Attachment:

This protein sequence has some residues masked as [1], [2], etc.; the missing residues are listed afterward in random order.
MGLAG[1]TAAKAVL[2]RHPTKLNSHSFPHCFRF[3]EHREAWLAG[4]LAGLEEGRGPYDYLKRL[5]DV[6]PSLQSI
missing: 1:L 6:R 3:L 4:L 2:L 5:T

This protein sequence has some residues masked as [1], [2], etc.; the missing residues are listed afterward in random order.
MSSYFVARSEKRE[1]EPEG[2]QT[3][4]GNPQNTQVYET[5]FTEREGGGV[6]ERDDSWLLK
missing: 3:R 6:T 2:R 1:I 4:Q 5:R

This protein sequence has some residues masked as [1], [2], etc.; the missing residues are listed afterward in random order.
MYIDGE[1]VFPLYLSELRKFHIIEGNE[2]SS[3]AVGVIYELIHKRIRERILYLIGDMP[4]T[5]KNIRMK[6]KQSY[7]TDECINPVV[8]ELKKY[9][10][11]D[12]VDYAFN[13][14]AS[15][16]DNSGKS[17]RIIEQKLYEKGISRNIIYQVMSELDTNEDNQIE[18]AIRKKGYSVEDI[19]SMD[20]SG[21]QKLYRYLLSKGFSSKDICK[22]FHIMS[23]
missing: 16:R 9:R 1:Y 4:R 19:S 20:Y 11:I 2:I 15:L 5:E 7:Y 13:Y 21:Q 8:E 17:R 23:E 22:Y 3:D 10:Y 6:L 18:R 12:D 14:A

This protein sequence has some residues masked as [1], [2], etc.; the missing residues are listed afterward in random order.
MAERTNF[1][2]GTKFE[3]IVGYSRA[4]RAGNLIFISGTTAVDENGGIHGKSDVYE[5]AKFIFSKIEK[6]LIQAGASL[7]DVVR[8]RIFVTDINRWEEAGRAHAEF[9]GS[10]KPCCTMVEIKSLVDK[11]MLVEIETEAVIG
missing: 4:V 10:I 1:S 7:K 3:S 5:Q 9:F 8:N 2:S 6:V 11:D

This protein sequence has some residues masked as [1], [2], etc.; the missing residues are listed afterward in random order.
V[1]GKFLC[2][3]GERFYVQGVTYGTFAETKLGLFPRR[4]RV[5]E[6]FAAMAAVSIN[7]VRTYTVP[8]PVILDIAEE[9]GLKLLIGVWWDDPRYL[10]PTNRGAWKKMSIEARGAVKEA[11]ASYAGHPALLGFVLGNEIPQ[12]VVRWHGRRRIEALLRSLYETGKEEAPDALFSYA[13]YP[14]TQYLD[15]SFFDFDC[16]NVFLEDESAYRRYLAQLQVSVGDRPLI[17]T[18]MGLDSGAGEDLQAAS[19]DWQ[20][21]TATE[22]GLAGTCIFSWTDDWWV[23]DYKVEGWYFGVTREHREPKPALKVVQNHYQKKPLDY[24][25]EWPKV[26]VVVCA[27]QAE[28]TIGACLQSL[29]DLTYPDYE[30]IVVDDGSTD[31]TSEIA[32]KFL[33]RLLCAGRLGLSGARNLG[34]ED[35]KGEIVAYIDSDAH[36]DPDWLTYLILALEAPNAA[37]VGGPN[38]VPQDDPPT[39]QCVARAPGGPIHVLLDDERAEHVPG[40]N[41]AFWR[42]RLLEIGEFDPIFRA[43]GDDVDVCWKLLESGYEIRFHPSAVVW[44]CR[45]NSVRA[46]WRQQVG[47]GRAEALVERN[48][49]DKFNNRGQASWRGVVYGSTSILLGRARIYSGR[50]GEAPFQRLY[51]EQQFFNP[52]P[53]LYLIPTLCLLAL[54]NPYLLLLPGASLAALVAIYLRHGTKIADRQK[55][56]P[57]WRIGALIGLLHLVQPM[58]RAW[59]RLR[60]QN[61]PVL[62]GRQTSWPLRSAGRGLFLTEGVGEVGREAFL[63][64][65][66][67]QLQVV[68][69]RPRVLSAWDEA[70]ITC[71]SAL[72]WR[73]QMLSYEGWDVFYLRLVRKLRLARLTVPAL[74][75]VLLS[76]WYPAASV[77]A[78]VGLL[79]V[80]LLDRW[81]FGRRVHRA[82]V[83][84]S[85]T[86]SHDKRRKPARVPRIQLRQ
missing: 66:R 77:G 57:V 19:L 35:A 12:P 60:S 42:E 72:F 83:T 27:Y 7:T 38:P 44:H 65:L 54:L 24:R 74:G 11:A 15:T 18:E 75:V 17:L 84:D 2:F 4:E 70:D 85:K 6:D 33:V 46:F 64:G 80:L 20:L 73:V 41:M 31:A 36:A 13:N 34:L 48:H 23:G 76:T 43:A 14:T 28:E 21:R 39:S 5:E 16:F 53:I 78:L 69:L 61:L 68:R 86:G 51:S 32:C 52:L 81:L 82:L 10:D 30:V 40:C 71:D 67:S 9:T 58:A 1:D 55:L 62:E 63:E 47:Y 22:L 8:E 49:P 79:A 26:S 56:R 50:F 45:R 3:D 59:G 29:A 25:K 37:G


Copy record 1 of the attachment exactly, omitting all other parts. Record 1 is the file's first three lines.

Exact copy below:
This protein sequence has some residues masked as [1], [2], etc.; the missing residues are listed afterward in random order.
MGLAG[1]TAAKAVL[2]RHPTKLNSHSFPHCFRF[3]EHREAWLAG[4]LAGLEEGRGPYDYLKRL[5]DV[6]PSLQSI
missing: 1:L 6:R 3:L 4:L 2:L 5:T